Faculty Profile

Stephen Erfle

Associate Professor of International Business and Management (1989)

Contact Information

on partial sabbatical 2015-16

erfle@dickinson.edu

Althouse Hall Room 102
717.245.1635
http://users.dickinson.edu/~erfle/

Bio

Is coauthor of Managerial Economics: Economic Tools for Today’s Decision Makers, 7th edition, Pearson, 2013 with Paul Keat and Philip Young. He is interested in interdisciplinary research and teaching pedagogy. He has consulted for Seagram Classics Wine Company and the Pennsylvania Department of Health and his published research ranges from political geography and communications theory to physical education and public health.

Curriculum Vitae

Education

  • B.S., University of California at Davis, 1977
  • B.A., 1977
  • M.A., Harvard University, 1981
  • Ph.D., 1983

2015-2016 Academic Year

Fall 2015

INBM 220 Managerial Economics
Applies the principles and methods of economics to analyze problems faced by managers in a business or other type of organization. This course emphasizes how managers can (and should) use economic tools to further the objectives of the organization. Emphasis is on application of theory to actual business decisions. Many applications will require students to build economic models using spreadsheets, just as they will be required to do in a business setting. Prerequisite: ECON 111 and INBM 110. This course fulfills the QR graduation requirement.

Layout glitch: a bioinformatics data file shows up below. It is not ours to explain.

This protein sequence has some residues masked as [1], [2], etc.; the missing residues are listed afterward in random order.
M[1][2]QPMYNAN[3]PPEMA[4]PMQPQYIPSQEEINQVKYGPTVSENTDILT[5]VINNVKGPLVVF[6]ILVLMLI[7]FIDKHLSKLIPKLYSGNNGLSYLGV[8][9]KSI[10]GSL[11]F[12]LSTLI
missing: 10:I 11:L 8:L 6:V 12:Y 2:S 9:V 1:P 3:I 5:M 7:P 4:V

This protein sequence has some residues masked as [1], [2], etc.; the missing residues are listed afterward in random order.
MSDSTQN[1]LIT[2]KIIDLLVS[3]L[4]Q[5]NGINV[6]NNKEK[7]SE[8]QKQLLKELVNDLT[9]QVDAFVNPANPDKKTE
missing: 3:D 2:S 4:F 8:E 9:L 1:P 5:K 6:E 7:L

INBM 300 Global Supply Chain Mgmt
The course is an Introduction to managing global supply chains and operations within the context of an integrated value chain. The class presents a framework in today’s global business environment to provide a competitive advantage resulting in increased revenue and improved profitability. Topics include global strategies for procurement and supply chain management, total cost of ownership, insourcing vs. outsourcing, total quality management, inventory management, distribution and logistics management, design engineering management, global organizational considerations, negotiations, key metrics of supply chain performance, and legal and ethical considerations.

INBM 500 Independent Study

INBM 550 Independent Research